Stephanie Chang, first Asian American woman to serve in Michigan Legislature talks about pursuing politics

State senator advocates for Asian Americans amid ongoing rise in hate crimes against community

For years, Michigan Sen. Stephanie Chang counseled women with the Detroit Asian Youth Project and now as an elected official runs a fellowship program called Girls Making Change.
For years, Michigan Sen. Stephanie Chang counseled women with the Detroit Asian Youth Project and now as an elected official runs a fellowship program called Girls Making Change.

DETROIT – For years, Michigan Sen. Stephanie Chang counseled women with the Detroit Asian Youth Project and now as an elected official runs a fellowship program called Girls Making Change.

“It took me a long time to be convinced to run for office, I realized that, you know, young women, very much have a need for mentors,” said Chang, who represents the 1st district of the Michigan Senate.

Like so many working mothers Chang juggles having a toddler and her job, in this case as a state senator.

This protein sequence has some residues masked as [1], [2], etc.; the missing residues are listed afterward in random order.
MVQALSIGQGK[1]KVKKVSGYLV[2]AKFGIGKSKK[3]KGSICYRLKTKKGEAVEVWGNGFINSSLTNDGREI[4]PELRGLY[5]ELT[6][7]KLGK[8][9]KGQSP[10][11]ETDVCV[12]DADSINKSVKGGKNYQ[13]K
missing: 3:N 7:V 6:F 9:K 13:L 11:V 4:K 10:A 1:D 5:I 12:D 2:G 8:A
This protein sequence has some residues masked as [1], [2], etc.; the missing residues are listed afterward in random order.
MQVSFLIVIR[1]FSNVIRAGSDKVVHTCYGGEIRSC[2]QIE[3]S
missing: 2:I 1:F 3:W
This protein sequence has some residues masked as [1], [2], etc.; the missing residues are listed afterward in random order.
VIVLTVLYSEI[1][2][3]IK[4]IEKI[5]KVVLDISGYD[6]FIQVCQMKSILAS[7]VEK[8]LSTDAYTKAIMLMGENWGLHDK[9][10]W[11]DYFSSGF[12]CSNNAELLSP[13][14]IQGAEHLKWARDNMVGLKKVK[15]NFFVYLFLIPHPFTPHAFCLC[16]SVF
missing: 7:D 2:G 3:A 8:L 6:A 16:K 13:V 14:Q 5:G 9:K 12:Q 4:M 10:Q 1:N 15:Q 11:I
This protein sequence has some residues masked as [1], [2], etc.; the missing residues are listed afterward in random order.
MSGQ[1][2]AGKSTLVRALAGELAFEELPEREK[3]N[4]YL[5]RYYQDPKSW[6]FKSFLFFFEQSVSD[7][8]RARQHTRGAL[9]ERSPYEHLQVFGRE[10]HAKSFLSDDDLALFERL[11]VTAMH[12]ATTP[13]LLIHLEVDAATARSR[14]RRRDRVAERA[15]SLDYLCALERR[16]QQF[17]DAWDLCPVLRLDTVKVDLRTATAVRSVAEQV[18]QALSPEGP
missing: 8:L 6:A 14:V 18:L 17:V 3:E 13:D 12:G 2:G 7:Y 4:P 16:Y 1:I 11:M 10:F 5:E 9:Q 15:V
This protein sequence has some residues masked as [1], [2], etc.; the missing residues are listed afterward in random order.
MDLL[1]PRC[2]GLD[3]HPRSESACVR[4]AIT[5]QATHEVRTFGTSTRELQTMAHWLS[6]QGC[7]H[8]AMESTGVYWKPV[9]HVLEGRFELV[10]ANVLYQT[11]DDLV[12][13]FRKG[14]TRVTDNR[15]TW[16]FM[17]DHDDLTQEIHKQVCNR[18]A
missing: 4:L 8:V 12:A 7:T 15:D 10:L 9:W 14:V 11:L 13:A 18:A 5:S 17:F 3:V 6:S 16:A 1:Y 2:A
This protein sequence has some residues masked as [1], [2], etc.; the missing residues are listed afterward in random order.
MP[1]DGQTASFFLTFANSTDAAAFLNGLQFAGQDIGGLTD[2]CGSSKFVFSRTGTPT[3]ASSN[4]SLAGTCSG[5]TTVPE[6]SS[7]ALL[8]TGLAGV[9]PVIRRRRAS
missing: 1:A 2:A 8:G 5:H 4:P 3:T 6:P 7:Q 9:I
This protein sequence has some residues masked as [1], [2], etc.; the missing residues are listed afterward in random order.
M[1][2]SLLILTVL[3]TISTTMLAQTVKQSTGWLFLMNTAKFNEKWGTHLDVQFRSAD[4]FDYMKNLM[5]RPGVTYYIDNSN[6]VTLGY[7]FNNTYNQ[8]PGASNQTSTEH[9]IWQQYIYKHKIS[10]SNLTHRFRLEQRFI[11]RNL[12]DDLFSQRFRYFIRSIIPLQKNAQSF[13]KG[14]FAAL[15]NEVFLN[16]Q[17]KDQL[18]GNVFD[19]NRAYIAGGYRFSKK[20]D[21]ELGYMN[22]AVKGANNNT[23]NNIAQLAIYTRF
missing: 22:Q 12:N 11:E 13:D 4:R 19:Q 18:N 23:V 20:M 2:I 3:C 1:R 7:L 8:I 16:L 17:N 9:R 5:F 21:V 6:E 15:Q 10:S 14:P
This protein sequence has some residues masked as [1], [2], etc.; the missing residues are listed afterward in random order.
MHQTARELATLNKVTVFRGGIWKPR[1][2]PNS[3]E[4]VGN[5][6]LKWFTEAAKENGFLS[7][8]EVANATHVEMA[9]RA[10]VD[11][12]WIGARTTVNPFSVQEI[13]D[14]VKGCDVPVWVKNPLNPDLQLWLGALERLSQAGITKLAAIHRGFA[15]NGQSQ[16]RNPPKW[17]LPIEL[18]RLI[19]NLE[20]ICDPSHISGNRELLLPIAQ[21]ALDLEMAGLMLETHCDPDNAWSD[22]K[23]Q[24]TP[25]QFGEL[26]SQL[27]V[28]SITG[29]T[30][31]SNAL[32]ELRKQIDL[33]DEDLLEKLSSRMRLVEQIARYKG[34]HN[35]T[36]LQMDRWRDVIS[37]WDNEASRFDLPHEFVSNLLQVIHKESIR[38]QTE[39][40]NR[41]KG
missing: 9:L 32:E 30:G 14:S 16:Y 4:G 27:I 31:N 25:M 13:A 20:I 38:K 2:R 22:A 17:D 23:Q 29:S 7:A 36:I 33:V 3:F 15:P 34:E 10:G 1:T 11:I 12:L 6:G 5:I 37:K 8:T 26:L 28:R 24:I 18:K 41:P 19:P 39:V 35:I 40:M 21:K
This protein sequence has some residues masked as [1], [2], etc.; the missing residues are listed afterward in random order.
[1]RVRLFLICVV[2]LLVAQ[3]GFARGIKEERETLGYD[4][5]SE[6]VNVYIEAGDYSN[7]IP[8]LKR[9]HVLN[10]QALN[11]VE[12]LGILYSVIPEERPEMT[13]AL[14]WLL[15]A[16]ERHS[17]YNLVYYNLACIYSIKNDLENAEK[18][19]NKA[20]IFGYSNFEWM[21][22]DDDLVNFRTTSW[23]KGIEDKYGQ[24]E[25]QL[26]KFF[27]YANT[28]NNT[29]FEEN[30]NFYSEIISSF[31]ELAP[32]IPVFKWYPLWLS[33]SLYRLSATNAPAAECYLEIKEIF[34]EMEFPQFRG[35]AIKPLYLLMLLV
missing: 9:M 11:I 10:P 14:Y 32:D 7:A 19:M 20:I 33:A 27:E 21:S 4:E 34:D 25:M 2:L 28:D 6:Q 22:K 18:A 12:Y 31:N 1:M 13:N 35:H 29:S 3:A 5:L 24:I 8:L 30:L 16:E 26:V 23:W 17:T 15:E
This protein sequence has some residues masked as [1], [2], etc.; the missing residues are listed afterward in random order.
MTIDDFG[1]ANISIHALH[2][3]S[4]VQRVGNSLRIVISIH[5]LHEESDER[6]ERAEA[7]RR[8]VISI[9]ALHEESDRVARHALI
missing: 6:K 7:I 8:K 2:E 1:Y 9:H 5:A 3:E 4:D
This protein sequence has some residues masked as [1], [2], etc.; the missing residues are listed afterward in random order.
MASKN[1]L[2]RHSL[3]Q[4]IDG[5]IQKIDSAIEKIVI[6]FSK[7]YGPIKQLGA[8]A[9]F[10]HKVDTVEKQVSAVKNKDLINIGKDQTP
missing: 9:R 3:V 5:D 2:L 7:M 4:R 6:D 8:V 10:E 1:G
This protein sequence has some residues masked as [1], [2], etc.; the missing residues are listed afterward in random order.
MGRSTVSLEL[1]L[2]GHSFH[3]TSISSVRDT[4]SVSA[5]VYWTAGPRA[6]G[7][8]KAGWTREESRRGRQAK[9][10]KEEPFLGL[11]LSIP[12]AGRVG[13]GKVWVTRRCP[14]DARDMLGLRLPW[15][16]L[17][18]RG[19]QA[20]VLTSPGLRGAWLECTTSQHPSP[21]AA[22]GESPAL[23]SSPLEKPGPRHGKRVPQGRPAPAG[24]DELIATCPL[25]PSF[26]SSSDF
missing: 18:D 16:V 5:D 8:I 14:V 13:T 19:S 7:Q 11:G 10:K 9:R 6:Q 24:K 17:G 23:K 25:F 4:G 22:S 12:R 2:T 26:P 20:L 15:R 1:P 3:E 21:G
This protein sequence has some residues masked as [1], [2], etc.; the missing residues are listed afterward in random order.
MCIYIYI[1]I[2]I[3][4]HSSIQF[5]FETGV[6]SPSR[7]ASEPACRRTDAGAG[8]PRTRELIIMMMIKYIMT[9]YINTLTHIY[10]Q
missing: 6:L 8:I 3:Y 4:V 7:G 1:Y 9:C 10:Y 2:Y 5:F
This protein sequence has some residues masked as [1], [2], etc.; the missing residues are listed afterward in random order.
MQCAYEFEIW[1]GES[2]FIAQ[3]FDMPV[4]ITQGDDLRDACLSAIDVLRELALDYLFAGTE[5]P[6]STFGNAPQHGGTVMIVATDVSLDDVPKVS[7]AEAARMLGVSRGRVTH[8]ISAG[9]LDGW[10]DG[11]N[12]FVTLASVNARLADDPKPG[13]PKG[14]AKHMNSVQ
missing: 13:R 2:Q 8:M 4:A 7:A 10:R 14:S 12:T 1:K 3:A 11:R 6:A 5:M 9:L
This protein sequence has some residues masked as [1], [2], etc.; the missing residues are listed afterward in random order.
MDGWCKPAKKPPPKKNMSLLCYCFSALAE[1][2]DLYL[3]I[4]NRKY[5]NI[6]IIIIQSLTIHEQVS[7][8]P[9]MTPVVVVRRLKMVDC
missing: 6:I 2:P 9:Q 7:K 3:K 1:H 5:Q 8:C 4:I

“I just got home from Lansing, and the husband’s been watching her pretty much all day. This is that we’re gonna have to figure something out here. Let me see. Maybe I can,” said Chang.

Success requires partnership at home and in the Legislature. Chang is the first Asian American woman elected in Michigan. First to the State House in 2014. And four years later to the State Senate.

“Growing up in Michigan, you know, there weren’t Asian American elected officials and so it wasn’t honestly something that I ever really thought about until much later as an adult,” said Chang.

While the landscape is changing, Chang says young women and women of color in particular face an uphill battle.

Eventually, Chang realized she could be the representation women in her community and other communities of color needed.

“It really took a lot of conversations and a lot of encouragement, mostly from other women of color to realize that yes, I, you know, can bring my skills and experiences to the Legislature,” said Chang.

Following the mass shooting in Atlanta that killed eight including six Asian American women, Chang helped lead a Detroit rally in support of the victims.

“I think that recent events have really gotten people to relive a lot of memories of racism and sexism and the intersection of those things. But I also think that, that has turned into a sense of power and into organizing into saying what can I do, how can I be involved,” said Chang.

Read more: Women’s History Month stories


About the Authors:

Priya joined WDIV-Local 4 in 2013 as a reporter and fill-in anchor. Education: B.A. in Communications/Post Grad in Advanced Journalism

Natasha Dado is a digital content producer for ClickOnDetroit.